Without rapid systemic change, the future for children in care looks bleak
“All children should grow up in a supportive and stable environment. The government works to protect children and support the professionals who care for them and their families.”
(Government website: www.gov.uk)
Today, children are being ignored, abandoned and abused both in the care system and when they leave it. Children in care are some of the most vulnerable people in the country, yet they are given no more priority (and, in many cases, less) than those from stable and wealthy backgrounds. They are denied access to the basic rights of most children: the rights to security, protection, opportunity and equality. They are also denied access to the “supportive and stable environment” spoken of so fondly by local and national governments. What’s more, when they leave the care system, they are even more vulnerable.
We now have more than 73,000 children in care in England and Wales, but we are losing some every day. In some cases this is a physical loss, through the relatively high mortality rate for this population, but they are also disappearing socially and emotionally. We lose them as potential contributors to society.
More than 60 per cent of all children in care are there because they were abused or neglected, and 25 per cent (18,000 children) are in children’s homes. Children in care are less likely to attend or succeed at school and are more likely to end up in prison. The statistics are all available on the Government’s website and they make grim reading. What about those who leave the care system, though?
Life after care
Children leave the system when they reach the age of 18, or voluntarily if they are on a Section 20 order and in voluntary care – either on their own account or by agreement with their parents or authorities. However, an increasing number of children are being returned to their parents, are being put into independent living or are having their support terminated due to financial decisions which are not based on their need – sometimes against their wishes.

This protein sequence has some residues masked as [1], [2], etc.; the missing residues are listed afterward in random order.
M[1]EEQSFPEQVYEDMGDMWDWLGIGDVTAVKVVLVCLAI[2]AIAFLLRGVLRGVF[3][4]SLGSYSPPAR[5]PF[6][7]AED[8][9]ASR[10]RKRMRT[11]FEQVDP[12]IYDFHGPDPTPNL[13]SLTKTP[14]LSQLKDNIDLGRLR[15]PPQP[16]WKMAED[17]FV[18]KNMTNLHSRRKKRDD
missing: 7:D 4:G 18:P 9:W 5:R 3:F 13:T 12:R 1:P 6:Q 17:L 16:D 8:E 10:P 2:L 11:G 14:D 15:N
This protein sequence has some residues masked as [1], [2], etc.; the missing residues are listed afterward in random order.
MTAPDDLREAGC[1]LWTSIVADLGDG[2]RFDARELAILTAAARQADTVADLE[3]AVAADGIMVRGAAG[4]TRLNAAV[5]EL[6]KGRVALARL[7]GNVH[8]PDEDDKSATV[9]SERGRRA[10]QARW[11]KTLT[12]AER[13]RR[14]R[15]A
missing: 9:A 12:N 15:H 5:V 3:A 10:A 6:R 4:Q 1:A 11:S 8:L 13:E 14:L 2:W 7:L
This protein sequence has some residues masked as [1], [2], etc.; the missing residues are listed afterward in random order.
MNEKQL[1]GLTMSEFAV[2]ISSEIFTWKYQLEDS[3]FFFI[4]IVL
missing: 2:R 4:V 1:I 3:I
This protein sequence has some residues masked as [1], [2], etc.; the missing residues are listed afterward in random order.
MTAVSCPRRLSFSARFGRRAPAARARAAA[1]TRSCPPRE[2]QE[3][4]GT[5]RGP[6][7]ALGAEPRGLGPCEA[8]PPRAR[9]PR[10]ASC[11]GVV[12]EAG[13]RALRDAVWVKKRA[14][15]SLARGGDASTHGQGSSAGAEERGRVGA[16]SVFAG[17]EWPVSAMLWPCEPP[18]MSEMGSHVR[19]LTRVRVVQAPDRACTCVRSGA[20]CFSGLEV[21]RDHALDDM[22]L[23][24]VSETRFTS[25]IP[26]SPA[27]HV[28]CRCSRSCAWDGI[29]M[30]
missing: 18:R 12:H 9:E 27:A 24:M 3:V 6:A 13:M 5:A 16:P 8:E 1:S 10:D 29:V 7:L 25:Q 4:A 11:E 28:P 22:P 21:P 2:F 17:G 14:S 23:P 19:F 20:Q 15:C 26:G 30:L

Why can’t or won’t we protect, educate and cherish children in care as our own? Why can’t we provide them with the means to live the independent life that is available to the majority of 18-year-olds? They have already experienced degrees of rejection and loss of control that are hard for others to imagine, before the system neglects their needs to the point of losing them altogether.
These young people do not have a voice and their parents are often ignored or dismissed, especially if they have learning difficulties or addictive behaviours of their own. Their social workers and care workers are also rarely consulted or heeded. Many children in care do not have the language, social skills or opportunities to present their case, even if they were to be listened to. The rights of these children are routinely flouted by a whole range of agencies. Even safeguarding issues are ignored if duty officers and social workers make poor decisions based on lack of knowledge – decisions that are rarely rescinded.
The following are a few examples of young people I have worked with who have left care in the past two years:
- a child who was allowed to return to his abusive and neglectful parents because he had made significant progress while in care
- a child who absconded from a home, arrived at his abusive parents’ house and was left there because no social workers were on duty